Brexit Negotiations: What's All the Rush?

Britain's pro tem Prime Minister David Cameron (right) and Boris Johnson, one of the leaders of the victorious Brexit campaign, on an London Underground train, London May 12, 2014. Doug Bandow argues that there is no need to hurry with negotiations to leave the European Union. The referendum was advisory. No enabling legislation has been passed. Negotiations won’t be possible until a stable government is prepared to act. Stefan Rousseau/reuters

This article first appeared on the Cato Institute site.

The European Union's leaders said they wanted the United Kingdom to remain in the EU. But Brussels offered only minimal concessions to British Prime Minister David Cameron, undercutting his effort to sell the benefits of continued EU membership.

Now the Eurocrats who dominate EU policy are attempting to push the UK out the door. London should slow down the process and maximize its leverage.

The vote to Leave shocked Eurocrats across Europe. Even many Brexit advocates believed that Remain would carry the day. The British government is not prepared to announce a Brexit program.

However, EU leaders almost immediately began pressing London to act. They want the UK to trigger Article 50, which begins a two-year process to renegotiate a departing member's relationship with the EU.

Once taken the decision cannot be reversed. And if no agreement is reached within two years the country is unceremoniously defenestrated without any special access to the European market.

But the UK need not hurry. The British government should hold off until it is ready.

First, the situation is chaotic. The prime minister is resigning. The opposition leader might be forced to resign. Scotland might again vote for independence. No one is ready to discuss Brexit terms.

Second, with both leading parties in flux, waiting would allow a new government and opposition to emerge. How to implement the vote remains to be decided. A new government should be in office first.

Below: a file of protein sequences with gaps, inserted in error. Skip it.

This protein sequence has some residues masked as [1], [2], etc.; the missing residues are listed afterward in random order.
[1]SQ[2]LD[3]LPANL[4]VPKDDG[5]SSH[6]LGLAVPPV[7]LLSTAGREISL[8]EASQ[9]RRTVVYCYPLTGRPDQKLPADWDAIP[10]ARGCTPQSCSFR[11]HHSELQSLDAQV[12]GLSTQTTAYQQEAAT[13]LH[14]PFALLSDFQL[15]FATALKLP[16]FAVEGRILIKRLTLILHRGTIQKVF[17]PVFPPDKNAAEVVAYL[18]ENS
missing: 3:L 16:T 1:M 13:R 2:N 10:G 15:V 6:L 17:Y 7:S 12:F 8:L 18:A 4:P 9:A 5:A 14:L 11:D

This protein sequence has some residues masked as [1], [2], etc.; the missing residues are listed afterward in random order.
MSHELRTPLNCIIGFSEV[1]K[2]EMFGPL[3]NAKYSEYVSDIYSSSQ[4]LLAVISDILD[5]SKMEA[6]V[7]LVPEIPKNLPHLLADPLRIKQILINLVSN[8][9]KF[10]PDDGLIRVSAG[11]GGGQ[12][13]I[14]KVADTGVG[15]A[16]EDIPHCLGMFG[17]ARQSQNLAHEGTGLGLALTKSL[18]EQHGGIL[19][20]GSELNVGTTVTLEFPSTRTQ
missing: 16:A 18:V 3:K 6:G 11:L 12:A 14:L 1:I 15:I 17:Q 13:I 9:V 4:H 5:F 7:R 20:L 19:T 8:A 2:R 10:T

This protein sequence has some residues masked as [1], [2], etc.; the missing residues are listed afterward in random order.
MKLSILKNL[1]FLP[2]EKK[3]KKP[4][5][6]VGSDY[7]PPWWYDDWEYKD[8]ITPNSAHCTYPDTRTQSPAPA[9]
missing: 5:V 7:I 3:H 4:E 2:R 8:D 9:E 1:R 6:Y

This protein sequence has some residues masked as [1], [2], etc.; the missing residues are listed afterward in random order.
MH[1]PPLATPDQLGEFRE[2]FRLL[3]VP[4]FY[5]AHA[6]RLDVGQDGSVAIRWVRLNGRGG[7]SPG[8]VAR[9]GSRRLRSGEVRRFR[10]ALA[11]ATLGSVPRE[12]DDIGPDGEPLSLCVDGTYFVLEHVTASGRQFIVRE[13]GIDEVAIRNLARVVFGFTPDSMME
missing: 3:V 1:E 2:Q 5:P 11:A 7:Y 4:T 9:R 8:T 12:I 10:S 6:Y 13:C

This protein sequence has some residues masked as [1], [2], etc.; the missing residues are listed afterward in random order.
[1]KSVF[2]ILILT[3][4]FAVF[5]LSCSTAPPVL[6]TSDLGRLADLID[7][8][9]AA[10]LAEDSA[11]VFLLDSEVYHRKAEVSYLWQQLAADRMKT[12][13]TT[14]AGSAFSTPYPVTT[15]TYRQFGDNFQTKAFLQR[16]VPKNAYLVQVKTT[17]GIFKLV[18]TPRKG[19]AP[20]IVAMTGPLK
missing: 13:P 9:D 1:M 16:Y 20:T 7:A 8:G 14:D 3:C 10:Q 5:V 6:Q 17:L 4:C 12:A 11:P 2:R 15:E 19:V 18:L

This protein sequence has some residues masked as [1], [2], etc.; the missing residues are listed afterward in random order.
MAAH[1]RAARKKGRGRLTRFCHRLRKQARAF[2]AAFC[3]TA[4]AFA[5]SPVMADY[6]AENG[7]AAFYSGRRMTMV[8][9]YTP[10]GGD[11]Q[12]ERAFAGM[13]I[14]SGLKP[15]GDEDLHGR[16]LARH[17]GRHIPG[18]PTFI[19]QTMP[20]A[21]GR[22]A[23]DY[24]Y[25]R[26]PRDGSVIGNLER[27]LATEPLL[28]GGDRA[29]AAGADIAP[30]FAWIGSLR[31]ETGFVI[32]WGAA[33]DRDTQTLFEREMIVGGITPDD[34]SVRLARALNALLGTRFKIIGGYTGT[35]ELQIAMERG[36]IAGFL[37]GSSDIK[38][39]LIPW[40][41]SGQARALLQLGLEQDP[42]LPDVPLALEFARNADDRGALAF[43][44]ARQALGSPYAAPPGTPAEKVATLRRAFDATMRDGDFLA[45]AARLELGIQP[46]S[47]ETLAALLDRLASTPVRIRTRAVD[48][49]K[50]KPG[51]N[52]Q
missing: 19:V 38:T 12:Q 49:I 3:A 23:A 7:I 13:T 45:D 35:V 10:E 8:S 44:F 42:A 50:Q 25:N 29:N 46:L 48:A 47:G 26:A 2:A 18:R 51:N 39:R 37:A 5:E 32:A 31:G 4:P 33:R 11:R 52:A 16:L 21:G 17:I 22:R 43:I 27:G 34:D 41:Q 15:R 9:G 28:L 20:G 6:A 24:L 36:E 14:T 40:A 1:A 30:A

Third, the Eurocrats have split between those determined to impose punitive terms in order to discourage other states from leaving and those who prefer to be generous and maximize continued cooperation. Better to let passions cool.

Fourth, when the Brexit trigger is pulled is a political, not legal issue. The referendum was advisory. No enabling legislation has been passed. Effective negotiations won't be possible until a government, backed by a stable majority, is prepared to act.

Fifth, waiting would increase London's bargaining power. The Eurocrats understand that accelerating the process would put greater pressure on London to make concessions, since a shorter deadline would threaten to leave the UK outside of the EU without any special access to the European market. However, Britain can play the same game by delaying.

Sixth, as passions cool the desire to exact revenge—to punish Britain to discourage other exiteers—likely will fade. While punitive measures might provide emotional satisfaction for some, failing to reach an agreement with the world's fifth and Europe's second largest economy would hurt everyone. Continued commercial links between the UK and continent are too important to sacrifice in a fit of pique.

Seventh, slowing the process would give Washington more time to play a positive role. As I wrote in the American Spectator: "It should start by indicating its willingness to begin negotiations with the UK over a free trade agreement as soon as the Brits are ready. The U.S. also should indicate that a smoother UK-EU divorce would improve the chances of a U.S.-EU trade pact."

Eighth, holding off on the official trigger creates at least a possibility of rapprochement between the UK and EU. Brexit just might shock Europe's leading powers toward serious reforms. Donald Tusk, one of the EU's many presidents (of the European Council) admitted that "ordinary people, the citizens of Europe, do not share our Euro-enthusiasm." The EU will have to work to regain public trust and support. If successful, the EU might even change attitudes in the UK.

The ultimate impact of Brexit remains to be seen. All parties should allow the passions political battle to cool. In fact, slowing down the process would benefit Europe as well as the UK. A hasty, angry negotiation would serve no one. The British vote could change the EU for the better. There's no need to hurry the Brexit.

Doug Bandow is a senior fellow at the Cato Institute and worked as special assistant to President Ronald Reagan.